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    In this blog we will share our thoughts on timekeeping, industry best practices and how technology can help improve the process.

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The Case for Revisiting Your Timekeeping Process

By Todd Gerstein

CFO & Founder, Smart WebParts

How often do your timekeepers prepare timesheets? Daily, weekly, monthly? What percentage of your timekeepers comply with firm policy? How long does it take them to prepare their timesheets?

If you don’t know the answers, what’s the cost of not knowing that information?

Plenty. Fortunately, we have some survey answers to the above questions. Let’s drill down into the data to see what we can find.

Taking a Peek at Firm Due Date Policies

A few posts ago, we told you about the Law Firm Timekeeping Survey we co-sponsored with Adam Smith Esq. to gain a deeper understanding of the timekeeping process. In that survey, we talked to firms that ranged in size from 100 to more than 1,000 lawyers, with a mean of 494 attorneys, or approximately equivalent to #82 in the AMLAW 100.

When we asked the respondents how often their firm required them to submit their time, this is what we learned:

  • 35% reported their firms request timesheets daily or twice a week,
  • 43% weekly and the final
  • 22% expect timesheets monthly or twice a month.

But, What’s Really Happening?

It’s one thing to ask timekeepers what is their firm’s policy, and another thing to find out what is their actual behavior. When asked how often they prepare their timesheets, we learned:

  • 54% prepare their time sheets daily
  • 34% bi-weekly or weekly
  • 12% twice monthly or monthly.

However, based on research we performed at multiple law firms, it looks like respondents have overstated their timeliness in the survey. How do we know this? We have a testing protocol that allows us to look into a firm’s accounting system to see how fast everyone is submitting their timesheets.

This script we’ve developed calculates three metrics: (1) how many days it takes for each individual to submit their timesheets, (2) the distribution of scores across the whole firm, and (3) what percent of the firm is compliant with due policy.

On average, our scripts (across multiple firms) tell us that only 18% of the population submits their timesheets daily, in comparison to the self-reported 54% in our survey. Our instincts tell us that respondents in the survey overstated their timeliness. So, we have two data points at odds with each other. Either way, not many people submit their timesheets daily.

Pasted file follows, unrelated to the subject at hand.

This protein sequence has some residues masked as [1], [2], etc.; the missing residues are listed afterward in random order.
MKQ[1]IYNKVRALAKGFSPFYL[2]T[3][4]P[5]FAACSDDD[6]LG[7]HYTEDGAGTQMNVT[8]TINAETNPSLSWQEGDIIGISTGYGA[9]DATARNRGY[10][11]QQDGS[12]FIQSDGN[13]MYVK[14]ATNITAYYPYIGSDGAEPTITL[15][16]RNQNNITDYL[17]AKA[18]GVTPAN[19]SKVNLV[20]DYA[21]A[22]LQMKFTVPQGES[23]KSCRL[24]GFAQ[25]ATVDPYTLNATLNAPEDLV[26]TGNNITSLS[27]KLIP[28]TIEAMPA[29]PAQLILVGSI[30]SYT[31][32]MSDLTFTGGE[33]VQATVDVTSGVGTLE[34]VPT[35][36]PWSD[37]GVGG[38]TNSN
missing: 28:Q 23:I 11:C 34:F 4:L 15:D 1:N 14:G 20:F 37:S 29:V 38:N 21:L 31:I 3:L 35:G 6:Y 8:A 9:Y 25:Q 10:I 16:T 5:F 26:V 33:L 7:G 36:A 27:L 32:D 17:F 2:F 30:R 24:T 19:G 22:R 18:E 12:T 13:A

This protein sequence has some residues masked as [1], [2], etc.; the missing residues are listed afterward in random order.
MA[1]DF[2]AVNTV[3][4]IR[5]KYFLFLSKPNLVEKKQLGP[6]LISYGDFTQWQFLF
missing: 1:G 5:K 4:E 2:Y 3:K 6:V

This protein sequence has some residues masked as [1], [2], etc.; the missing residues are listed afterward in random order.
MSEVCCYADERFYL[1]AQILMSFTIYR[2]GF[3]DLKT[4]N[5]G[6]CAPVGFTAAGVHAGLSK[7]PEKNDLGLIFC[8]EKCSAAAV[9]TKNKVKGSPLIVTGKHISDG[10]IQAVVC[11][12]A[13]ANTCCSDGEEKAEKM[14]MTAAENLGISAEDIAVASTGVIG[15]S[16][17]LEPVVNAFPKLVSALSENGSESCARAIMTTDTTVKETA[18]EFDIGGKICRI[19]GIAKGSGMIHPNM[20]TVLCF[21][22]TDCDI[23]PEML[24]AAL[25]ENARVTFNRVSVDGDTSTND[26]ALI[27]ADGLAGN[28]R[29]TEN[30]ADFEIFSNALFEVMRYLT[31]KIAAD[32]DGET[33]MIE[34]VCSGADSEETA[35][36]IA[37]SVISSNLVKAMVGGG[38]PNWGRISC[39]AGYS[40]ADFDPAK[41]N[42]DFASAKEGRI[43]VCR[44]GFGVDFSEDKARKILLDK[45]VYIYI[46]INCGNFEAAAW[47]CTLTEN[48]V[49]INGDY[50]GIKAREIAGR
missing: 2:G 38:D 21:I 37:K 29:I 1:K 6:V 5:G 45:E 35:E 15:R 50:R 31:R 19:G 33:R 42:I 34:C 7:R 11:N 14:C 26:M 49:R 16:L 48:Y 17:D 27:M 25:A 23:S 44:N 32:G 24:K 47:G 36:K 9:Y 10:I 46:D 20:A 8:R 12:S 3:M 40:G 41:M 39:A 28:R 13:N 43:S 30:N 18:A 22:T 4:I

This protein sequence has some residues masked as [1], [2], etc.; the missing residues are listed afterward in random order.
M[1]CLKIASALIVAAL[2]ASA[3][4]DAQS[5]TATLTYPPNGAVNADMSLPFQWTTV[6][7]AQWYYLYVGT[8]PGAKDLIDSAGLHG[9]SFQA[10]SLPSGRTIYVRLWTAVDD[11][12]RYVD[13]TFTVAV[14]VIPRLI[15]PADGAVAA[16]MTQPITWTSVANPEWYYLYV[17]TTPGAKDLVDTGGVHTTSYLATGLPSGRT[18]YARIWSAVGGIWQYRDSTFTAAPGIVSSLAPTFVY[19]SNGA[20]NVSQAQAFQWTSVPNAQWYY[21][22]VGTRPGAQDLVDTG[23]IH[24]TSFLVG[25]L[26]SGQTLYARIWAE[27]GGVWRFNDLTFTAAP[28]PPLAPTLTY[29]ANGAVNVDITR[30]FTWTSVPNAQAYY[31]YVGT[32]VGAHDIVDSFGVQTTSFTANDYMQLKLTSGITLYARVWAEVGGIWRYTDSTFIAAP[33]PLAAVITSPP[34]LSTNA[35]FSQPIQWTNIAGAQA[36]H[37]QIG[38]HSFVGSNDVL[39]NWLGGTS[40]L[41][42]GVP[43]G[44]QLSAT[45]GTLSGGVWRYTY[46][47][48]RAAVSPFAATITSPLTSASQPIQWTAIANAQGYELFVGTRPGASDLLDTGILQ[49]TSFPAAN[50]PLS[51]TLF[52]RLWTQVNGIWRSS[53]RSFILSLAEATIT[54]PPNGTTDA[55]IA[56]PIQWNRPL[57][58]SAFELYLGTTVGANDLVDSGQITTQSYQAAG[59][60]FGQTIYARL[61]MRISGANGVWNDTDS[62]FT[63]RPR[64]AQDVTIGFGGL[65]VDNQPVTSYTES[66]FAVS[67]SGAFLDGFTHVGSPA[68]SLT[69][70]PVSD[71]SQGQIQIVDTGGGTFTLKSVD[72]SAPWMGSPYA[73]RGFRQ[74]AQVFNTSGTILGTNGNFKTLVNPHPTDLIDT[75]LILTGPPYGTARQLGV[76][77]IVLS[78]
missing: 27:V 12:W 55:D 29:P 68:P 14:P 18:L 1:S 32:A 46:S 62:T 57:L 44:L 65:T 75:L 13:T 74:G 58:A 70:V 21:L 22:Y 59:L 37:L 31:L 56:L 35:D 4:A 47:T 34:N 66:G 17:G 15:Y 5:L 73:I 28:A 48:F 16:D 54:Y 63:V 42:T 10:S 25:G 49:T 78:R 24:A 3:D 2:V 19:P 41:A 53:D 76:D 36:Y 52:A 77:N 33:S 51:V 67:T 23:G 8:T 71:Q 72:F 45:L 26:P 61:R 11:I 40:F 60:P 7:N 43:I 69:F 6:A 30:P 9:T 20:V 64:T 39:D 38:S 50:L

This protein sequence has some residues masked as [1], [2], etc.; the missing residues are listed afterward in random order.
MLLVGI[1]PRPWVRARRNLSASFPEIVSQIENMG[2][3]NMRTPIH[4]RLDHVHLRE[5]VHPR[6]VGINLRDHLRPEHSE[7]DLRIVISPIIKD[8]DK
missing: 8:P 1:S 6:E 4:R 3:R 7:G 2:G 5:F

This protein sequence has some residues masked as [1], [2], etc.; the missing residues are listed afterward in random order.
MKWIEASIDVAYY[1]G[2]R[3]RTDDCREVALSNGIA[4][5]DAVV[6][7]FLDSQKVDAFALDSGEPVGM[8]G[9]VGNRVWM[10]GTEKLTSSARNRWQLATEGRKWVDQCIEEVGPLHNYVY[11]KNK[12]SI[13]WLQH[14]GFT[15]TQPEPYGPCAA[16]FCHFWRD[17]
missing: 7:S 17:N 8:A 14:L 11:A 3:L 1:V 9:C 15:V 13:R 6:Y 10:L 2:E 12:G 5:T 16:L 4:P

It has always been my contention (and this comes from my 25+ years of consulting) if you want to solve a problem, the first step is to measure and analyze. And that is exactly what these scripts do. We have developed scripts for the Aderant time and billing system, and are working on one for Elite. If you are interested in these scripts, please contact me.

Compliance to Firm Policy

Do timekeepers adhere to firm policy? To find out the answer, we cross tabulated how often people submit their timesheets against firm policy. This is what we discovered:

  • 77% compliance for a daily policy
  • 91% compliance for a weekly policy
  • 100% compliance for a monthly policy

Daily compliance at 77%? Eh, probably not. Since we think timekeepers are over-stating their timeliness, compliance would be overstated too. The same for weekly compliance.

 How Long Does It Take to Prepare Timesheets?

We have always wondered how long it takes people to prepare their timesheets. Rather than look at the survey population as a whole, we segmented the data by behavior to gain a better understanding of what’s happening.

The results tell us that conventional wisdom is right: Preparing timesheets daily is the most efficient way to go. It’s clear that the manual process of reconstruction used by almost everybody else significantly inflates the amount of prep time.

Opportunity Cost of Time Entry

So, what is the opportunity cost of the time entry process for a firm? A lot!

For example, the $400 per hour timekeeper has an annual opportunity cost between $13,000 and $28,000 depending upon their behavior. One could only conclude that improving the process would yield a high return on investment in absolute dollars and in found time for the timekeeper–eliminating some of the pain.

 Opportunity Cost of Preparing Timesheets

It’s clear by now that timesheets preparation comes with a high cost in wasted time. For this reason alone, there are ample reasons for a firm to revisit their timekeeping processes and find ways technology can help improve the situation.